Soprano Judith Rodriguez will play the role of Luisa in Hector Armienta's World Premiere of Zorro April 26, 28, and 30 at the Historic Ridglea Theater.
Q: What are you looking forward to most as you put your signature stamp on a role that no one has ever witnessed on the stage before this spring?
A: I look forward to seeing where this dreamy, whimsical character takes me. Like most young girls, we are curious about life outside our everyday routine. We dream about romance, success, and adventure. I’m excited to see where the stage director will take me.
Q: You have studied with some of the most recognizable names in in the opera world, including the late great prima donnas Mirella Freni and Montserrat Caballé. What was it like working with these extraordinary artists and what pearls of wisdom they left with you?
A: They were both very different but shared in their generosity. In 2005, I really had no idea what to expect by going to Modena, Italy. Mirella Freni was giving her masterclasses, and I just wanted her to hear me and possibly give me advice. I got there with 300 euros in my pocket and did the first round of auditions to enter her class. Out of about 30 singers, her secretary told me that she had chosen me to participate. Her week-long class was actually 1000 euros. I told him, "But I only have 300 euros with me." He said, "Let me see what we can do." After about 5 minutes, he came back and said, "Mrs. Freni would like to offer you 70% of the Nicolai Ghiaurov Scholarship because she really wants to work with you." Her classes were not easy, but she brought out the best in me. We worked on arias from Suor Angelica, Madame Butterfly, and La Rondine that year.
Three years later, in 2008, I was given a full scholarship to study with Montserrat Caballé. At the time, she was having difficulty walking so she would come in and sit behind a desk a few feet away from the piano. Student after student sang, and finally, my turn came to sing for her. I decided to sing “Ch’il bel sogno di Doretta” because that’s the aria that first captivated me when I first heard one of her recordings. So, I sang the best I could, and when I was done, people in the audience clapped. Then silence. I immediately worried that I had messed up somewhere and that she was going to yell at me. Finally, she got up from her chair and asked, “Why have you come to my master class?” I nervously smiled unsure of what to say.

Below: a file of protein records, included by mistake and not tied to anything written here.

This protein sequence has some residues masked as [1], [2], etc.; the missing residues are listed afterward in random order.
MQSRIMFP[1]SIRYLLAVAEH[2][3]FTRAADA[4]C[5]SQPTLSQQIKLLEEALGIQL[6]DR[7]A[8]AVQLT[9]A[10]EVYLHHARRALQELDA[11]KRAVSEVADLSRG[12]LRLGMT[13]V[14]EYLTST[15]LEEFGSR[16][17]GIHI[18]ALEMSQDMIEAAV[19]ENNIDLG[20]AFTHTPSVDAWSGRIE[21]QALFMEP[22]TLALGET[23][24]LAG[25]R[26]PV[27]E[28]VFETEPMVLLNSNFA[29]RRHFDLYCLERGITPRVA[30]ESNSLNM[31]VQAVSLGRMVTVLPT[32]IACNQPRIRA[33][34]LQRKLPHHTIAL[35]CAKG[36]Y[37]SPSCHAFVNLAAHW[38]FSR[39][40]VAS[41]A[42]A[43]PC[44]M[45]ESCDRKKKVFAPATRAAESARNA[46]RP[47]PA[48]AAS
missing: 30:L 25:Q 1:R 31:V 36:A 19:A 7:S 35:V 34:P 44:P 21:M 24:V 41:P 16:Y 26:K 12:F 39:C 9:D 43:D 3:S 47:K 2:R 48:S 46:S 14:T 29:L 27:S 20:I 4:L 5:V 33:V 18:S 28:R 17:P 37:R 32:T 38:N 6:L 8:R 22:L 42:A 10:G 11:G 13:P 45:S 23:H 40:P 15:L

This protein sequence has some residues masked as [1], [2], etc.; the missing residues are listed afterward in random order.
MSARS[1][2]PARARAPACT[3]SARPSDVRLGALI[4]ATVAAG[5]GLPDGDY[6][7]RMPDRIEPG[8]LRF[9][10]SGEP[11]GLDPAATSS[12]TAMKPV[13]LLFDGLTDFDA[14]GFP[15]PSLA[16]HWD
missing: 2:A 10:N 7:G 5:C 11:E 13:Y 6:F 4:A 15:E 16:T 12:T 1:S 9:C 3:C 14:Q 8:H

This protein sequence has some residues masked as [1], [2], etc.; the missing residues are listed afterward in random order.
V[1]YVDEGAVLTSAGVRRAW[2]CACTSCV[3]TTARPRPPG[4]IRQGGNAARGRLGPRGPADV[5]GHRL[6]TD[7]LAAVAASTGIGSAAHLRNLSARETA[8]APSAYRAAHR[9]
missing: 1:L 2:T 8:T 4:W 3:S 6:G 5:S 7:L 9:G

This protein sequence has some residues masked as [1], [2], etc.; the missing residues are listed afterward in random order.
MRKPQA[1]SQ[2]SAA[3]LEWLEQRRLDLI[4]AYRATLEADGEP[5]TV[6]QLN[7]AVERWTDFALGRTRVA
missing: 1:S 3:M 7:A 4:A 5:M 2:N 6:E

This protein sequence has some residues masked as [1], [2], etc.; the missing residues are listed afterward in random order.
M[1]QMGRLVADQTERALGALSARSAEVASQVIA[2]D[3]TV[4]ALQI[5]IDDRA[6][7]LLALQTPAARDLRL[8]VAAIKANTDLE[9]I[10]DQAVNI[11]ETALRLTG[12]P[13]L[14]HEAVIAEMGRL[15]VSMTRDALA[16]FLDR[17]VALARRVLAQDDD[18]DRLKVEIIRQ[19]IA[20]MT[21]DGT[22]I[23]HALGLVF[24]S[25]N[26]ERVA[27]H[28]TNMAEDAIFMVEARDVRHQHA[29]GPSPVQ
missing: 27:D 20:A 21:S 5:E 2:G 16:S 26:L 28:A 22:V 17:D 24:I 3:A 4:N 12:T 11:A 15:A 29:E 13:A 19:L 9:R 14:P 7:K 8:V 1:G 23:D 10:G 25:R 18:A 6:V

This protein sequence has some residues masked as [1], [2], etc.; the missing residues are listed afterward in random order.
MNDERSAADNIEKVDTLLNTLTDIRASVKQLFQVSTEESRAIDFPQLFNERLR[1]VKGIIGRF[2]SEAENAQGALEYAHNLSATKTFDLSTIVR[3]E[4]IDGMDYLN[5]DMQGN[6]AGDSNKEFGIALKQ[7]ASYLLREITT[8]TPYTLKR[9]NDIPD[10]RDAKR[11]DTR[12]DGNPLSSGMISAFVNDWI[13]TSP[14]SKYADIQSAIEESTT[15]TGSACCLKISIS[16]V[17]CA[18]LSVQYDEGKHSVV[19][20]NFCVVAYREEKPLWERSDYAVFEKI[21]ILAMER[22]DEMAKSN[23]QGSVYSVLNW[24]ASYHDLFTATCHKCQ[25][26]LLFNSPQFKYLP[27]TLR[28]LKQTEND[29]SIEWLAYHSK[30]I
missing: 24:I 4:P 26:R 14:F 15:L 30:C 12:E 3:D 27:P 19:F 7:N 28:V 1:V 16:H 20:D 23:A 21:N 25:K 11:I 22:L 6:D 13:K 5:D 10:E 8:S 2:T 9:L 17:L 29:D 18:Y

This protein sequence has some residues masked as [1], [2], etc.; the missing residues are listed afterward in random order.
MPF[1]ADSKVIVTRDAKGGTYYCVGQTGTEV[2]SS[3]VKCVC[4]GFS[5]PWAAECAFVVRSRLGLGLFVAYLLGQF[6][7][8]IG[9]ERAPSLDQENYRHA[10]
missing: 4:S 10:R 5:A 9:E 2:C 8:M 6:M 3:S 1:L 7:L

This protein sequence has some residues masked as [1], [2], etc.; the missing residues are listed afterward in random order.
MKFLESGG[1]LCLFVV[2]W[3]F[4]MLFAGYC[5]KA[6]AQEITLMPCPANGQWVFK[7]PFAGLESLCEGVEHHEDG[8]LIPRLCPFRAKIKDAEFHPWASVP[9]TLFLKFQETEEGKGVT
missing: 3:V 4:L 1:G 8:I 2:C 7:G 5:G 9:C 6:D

My heart started pounding even more. She repeated her question, “Why have you come to my master class if you sing it like that and I can not correct you? You have sung it the way I would have: good breath control, beautiful voice, and beautiful line of phrasing. There’s nothing I can really say except, can you sing Butterfly for me?” At that moment, tears just ran down my cheeks in disbelief! I covered my face and started crying. That’s when she slowly started walking towards me. She took both of my hands and gave me the traditional kiss on both cheeks to encourage me to sing, “Un bel di.” They both encouraged me by assuring me that I’m on the right path and ready for the stage.
Q: As a Spanish music specialist, you are a huge champion of Zarzuelas. What is it about this centuries-old lyric-dramatic genre that excites you most as a performer?
A: I’ve been working on a recording project which focuses on one of the founding fathers of Zarzuela, and this project has been so rewarding because I’ve read over 10 libretti and discovered unrecorded music. I’ve performed a few of these arias for audiences in Texas and the feedback is always positive. It’s exciting to see audiences embrace this unknown music just as much as I have. What I love about Zarzuela is the union between Theater and lyric singing. It’s also light-hearted because there is never a tragic ending in Spanish Zarzuela. As a performer, I hope that more companies worldwide take a chance on Zarzuela because Spanish deserves to be right up there with Italian, French, German, and English. I'm very grateful to Fort Worth Opera for taking a chance on Spanish Opera during the past few years and commissioning new work like Zorro.